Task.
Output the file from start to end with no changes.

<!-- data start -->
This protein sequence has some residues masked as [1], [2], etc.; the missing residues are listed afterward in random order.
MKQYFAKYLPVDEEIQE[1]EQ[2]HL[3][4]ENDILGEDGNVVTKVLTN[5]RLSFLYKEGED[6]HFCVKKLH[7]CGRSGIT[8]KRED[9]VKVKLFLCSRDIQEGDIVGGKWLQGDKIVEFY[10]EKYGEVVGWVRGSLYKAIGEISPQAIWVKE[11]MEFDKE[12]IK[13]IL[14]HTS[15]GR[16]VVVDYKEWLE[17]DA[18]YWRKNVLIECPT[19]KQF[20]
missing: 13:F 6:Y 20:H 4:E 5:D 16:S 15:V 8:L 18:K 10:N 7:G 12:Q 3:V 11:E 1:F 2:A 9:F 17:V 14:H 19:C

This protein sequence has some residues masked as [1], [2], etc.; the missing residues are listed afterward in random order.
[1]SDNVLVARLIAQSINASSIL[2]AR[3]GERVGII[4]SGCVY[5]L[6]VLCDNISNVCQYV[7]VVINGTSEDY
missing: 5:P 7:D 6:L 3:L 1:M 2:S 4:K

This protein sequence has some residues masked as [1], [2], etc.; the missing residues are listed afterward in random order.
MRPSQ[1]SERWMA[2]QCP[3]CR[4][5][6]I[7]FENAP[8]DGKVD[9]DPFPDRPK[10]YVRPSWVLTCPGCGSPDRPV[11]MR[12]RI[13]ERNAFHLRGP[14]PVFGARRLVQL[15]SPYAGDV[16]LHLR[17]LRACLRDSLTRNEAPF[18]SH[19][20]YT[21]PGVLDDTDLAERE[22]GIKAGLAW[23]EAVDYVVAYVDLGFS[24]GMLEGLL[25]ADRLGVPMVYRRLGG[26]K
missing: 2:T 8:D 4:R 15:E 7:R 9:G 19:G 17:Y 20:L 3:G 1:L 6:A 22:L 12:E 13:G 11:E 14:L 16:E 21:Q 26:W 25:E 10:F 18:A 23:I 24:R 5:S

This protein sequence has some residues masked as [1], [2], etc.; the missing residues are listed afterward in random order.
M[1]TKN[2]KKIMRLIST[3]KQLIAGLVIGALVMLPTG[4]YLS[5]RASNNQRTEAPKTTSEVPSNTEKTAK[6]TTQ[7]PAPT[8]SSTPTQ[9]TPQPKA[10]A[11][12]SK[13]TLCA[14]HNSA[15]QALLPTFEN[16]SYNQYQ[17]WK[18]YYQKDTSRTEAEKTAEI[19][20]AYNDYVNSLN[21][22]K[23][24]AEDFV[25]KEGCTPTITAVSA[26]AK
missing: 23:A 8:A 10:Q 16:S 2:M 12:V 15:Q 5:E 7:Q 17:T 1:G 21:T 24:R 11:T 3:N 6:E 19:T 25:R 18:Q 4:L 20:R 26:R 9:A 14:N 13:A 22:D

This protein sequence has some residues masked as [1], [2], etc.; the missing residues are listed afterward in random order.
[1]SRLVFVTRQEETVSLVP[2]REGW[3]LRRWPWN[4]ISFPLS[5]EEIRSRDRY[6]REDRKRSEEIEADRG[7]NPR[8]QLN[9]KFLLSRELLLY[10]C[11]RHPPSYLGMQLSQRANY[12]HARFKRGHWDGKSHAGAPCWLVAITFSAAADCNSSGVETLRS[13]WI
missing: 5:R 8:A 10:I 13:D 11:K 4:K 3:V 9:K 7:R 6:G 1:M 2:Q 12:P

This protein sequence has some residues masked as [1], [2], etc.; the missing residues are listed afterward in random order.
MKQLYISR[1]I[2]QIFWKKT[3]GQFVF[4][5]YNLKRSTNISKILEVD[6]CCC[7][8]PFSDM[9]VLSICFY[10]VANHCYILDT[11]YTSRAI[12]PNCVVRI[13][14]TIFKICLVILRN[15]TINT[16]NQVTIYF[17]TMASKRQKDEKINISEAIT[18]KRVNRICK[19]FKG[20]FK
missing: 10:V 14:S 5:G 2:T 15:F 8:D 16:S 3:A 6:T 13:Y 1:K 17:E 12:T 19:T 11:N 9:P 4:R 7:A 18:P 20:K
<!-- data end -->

This protein sequence has some residues masked as [1], [2], etc.; the missing residues are listed afterward in random order.
MKQYFAKYLPVDEEIQE[1]EQ[2]HL[3][4]ENDILGEDGNVVTKVLTN[5]RLSFLYKEGED[6]HFCVKKLH[7]CGRSGIT[8]KRED[9]VKVKLFLCSRDIQEGDIVGGKWLQGDKIVEFY[10]EKYGEVVGWVRGSLYKAIGEISPQAIWVKE[11]MEFDKE[12]IK[13]IL[14]HTS[15]GR[16]VVVDYKEWLE[17]DA[18]YWRKNVLIECPT[19]KQF[20]
missing: 13:F 6:Y 20:H 4:E 5:D 16:S 15:V 8:L 18:K 10:N 7:G 12:Q 3:V 11:E 1:F 2:A 9:F 17:V 14:H 19:C

This protein sequence has some residues masked as [1], [2], etc.; the missing residues are listed afterward in random order.
[1]SDNVLVARLIAQSINASSIL[2]AR[3]GERVGII[4]SGCVY[5]L[6]VLCDNISNVCQYV[7]VVINGTSEDY
missing: 5:P 7:D 6:L 3:L 1:M 2:S 4:K

This protein sequence has some residues masked as [1], [2], etc.; the missing residues are listed afterward in random order.
MRPSQ[1]SERWMA[2]QCP[3]CR[4][5][6]I[7]FENAP[8]DGKVD[9]DPFPDRPK[10]YVRPSWVLTCPGCGSPDRPV[11]MR[12]RI[13]ERNAFHLRGP[14]PVFGARRLVQL[15]SPYAGDV[16]LHLR[17]LRACLRDSLTRNEAPF[18]SH[19][20]YT[21]PGVLDDTDLAERE[22]GIKAGLAW[23]EAVDYVVAYVDLGFS[24]GMLEGLL[25]ADRLGVPMVYRRLGG[26]K
missing: 2:T 8:D 4:R 15:E 7:R 9:G 19:G 17:Y 20:L 3:G 1:L 6:A 22:L 12:E 13:G 11:E 14:L 16:E 21:Q 26:W 25:E 10:F 18:A 23:I 24:R 5:S

This protein sequence has some residues masked as [1], [2], etc.; the missing residues are listed afterward in random order.
M[1]TKN[2]KKIMRLIST[3]KQLIAGLVIGALVMLPTG[4]YLS[5]RASNNQRTEAPKTTSEVPSNTEKTAK[6]TTQ[7]PAPT[8]SSTPTQ[9]TPQPKA[10]A[11][12]SK[13]TLCA[14]HNSA[15]QALLPTFEN[16]SYNQYQ[17]WK[18]YYQKDTSRTEAEKTAEI[19][20]AYNDYVNSLN[21][22]K[23][24]AEDFV[25]KEGCTPTITAVSA[26]AK
missing: 23:A 8:A 10:Q 16:S 2:M 12:V 15:Q 5:E 7:Q 17:T 1:G 21:T 24:R 11:T 3:N 6:E 19:T 25:R 18:Q 4:L 20:R 26:R 9:A 14:N 13:A 22:D

This protein sequence has some residues masked as [1], [2], etc.; the missing residues are listed afterward in random order.
[1]SRLVFVTRQEETVSLVP[2]REGW[3]LRRWPWN[4]ISFPLS[5]EEIRSRDRY[6]REDRKRSEEIEADRG[7]NPR[8]QLN[9]KFLLSRELLLY[10]C[11]RHPPSYLGMQLSQRANY[12]HARFKRGHWDGKSHAGAPCWLVAITFSAAADCNSSGVETLRS[13]WI
missing: 5:R 8:A 10:I 13:D 11:K 4:K 3:V 9:K 7:R 6:G 1:M 2:Q 12:P

This protein sequence has some residues masked as [1], [2], etc.; the missing residues are listed afterward in random order.
MKQLYISR[1]I[2]QIFWKKT[3]GQFVF[4][5]YNLKRSTNISKILEVD[6]CCC[7][8]PFSDM[9]VLSICFY[10]VANHCYILDT[11]YTSRAI[12]PNCVVRI[13][14]TIFKICLVILRN[15]TINT[16]NQVTIYF[17]TMASKRQKDEKINISEAIT[18]KRVNRICK[19]FKG[20]FK
missing: 10:V 14:S 5:G 2:T 15:F 8:D 16:S 3:A 6:T 13:Y 1:K 17:E 12:T 19:T 11:N 9:P 4:R 7:A 18:P 20:K